However, hopes have faded in the days since. It appears many of the world’s major oil producers including Russia are not willing to freeze production. There is even discord among OPEC nations about supply levels. Iran represents a fairly small portion of OPEC production but does not seem willing to agree to a production freeze and still intends to bring as many as 500,000 barrels per day to market. Granted, this seems rational, since Iran was only recently allowed to bring its oil to market after having Western economic sanctions lifted.
Why a freeze isn’t good enough
Investors counting on these talks and the possibility of an output freeze as a catalyst for a sustainable oil recovery are likely to be disappointed. The reason is that from a fundamental level, a simple freeze at January levels is not likely to solve the economic imbalance between supply and demand. The world is currently oversupplied to a significant extent. Current estimates show the world to be oversupplied by about 1 million to 2 million barrels per day of oil, meaning a freeze alone will not bring supply down to a level that can match demand. Both Russia and Saudi Arabia produced in excess of 10 million barrels per day in January, which was a record for both nations.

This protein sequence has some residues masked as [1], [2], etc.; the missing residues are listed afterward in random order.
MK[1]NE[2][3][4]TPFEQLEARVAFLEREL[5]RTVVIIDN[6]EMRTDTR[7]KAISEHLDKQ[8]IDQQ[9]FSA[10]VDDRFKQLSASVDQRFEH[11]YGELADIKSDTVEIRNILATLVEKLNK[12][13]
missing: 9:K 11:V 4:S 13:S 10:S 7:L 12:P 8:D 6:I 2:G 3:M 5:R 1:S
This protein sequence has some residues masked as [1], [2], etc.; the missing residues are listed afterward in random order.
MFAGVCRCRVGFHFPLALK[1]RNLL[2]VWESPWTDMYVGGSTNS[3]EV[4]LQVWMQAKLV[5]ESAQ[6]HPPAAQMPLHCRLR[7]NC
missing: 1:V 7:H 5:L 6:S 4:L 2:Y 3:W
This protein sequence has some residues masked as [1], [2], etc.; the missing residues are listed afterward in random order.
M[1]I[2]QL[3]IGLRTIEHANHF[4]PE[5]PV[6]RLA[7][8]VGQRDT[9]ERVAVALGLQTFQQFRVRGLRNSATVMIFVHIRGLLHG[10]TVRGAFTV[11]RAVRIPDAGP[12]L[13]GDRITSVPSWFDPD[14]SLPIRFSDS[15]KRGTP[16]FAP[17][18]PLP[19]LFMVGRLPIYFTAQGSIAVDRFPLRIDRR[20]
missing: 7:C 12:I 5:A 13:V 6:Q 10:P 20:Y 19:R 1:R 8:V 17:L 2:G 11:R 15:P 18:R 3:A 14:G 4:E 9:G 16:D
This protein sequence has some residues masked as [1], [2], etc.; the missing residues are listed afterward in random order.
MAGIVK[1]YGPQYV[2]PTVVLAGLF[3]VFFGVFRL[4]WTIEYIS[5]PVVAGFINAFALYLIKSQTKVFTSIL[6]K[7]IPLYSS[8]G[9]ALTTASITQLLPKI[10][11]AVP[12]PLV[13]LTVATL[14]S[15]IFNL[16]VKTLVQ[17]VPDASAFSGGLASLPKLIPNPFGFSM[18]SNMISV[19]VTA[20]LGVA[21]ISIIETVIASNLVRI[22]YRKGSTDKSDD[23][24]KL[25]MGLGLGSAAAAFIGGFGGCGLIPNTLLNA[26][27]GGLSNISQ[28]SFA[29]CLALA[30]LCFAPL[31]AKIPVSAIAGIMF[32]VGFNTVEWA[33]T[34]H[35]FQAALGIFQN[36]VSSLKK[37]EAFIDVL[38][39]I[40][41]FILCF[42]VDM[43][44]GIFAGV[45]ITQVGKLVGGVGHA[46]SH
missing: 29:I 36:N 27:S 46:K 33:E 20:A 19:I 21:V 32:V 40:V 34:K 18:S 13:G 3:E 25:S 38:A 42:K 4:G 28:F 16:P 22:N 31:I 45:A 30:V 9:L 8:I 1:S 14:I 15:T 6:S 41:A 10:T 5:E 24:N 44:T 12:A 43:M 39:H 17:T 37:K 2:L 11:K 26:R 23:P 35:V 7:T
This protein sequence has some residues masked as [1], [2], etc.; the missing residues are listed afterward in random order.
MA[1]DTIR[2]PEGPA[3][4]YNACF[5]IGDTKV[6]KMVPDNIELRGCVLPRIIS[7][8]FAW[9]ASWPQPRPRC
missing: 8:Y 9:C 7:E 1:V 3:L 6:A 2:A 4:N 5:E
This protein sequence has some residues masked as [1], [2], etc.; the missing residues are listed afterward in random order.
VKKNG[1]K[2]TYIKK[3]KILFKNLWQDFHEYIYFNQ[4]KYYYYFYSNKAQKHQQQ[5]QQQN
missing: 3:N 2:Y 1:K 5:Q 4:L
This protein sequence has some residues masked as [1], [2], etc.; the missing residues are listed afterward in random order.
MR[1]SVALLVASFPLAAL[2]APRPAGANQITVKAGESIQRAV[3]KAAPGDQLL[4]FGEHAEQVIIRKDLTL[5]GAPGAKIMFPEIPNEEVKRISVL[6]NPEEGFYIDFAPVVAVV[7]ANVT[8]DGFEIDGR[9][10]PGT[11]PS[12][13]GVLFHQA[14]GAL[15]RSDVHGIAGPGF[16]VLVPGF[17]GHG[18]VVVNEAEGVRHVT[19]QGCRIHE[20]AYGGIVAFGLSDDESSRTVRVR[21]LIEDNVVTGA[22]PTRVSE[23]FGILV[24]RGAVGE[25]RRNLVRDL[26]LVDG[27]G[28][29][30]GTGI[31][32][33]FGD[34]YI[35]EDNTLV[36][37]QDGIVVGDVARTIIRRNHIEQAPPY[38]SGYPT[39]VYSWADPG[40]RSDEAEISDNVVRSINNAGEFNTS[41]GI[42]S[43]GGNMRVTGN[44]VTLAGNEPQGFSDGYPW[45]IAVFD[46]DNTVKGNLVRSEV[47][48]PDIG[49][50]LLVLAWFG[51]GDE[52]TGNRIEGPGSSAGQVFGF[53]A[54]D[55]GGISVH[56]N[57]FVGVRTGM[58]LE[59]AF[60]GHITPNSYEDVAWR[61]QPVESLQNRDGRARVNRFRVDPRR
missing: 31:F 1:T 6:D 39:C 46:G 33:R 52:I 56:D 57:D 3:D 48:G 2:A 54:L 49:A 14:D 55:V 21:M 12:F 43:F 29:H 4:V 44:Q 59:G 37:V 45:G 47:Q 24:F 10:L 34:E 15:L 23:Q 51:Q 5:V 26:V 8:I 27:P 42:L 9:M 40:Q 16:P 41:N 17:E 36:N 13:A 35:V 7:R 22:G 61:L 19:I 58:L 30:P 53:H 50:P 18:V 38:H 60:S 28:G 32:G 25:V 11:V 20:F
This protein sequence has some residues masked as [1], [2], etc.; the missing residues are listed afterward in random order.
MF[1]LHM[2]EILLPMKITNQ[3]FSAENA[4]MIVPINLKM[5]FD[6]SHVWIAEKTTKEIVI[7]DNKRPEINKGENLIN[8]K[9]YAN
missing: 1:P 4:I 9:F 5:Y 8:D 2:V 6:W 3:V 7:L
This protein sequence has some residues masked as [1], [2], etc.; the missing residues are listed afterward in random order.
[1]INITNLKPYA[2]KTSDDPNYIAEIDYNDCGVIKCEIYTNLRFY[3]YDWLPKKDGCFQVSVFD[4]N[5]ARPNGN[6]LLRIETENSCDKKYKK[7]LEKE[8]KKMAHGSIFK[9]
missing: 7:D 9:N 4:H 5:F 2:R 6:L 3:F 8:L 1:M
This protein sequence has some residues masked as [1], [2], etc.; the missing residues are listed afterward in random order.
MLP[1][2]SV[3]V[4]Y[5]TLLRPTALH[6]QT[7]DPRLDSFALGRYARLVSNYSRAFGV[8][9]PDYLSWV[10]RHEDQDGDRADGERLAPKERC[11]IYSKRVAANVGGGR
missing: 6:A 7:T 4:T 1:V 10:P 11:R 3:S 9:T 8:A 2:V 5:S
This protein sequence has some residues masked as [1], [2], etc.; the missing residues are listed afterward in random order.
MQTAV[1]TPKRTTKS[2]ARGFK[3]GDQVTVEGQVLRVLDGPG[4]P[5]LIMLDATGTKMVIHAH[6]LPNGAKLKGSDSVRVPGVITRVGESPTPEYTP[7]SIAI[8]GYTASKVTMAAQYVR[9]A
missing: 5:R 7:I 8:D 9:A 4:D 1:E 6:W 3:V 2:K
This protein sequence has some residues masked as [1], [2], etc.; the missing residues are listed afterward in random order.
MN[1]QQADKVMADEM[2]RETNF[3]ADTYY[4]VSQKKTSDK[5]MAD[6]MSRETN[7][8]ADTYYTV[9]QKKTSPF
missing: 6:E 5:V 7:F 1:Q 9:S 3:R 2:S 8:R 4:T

Adding to the disappointment is that Saudi oil minister, Ali Ibrahim Naimi, gave a speech on Feb. 22 at the IHS CERAWeek conference in Houston, in which he said producers would hopefully meet in March to discuss a freeze—but he effectively ruled out actual cuts to production. Naimi expressed significant doubt that any agreement to cut production would even be kept. He said that even if nations agreed to cut in principal, they would not keep their word, so an agreement itself would be a waste of time.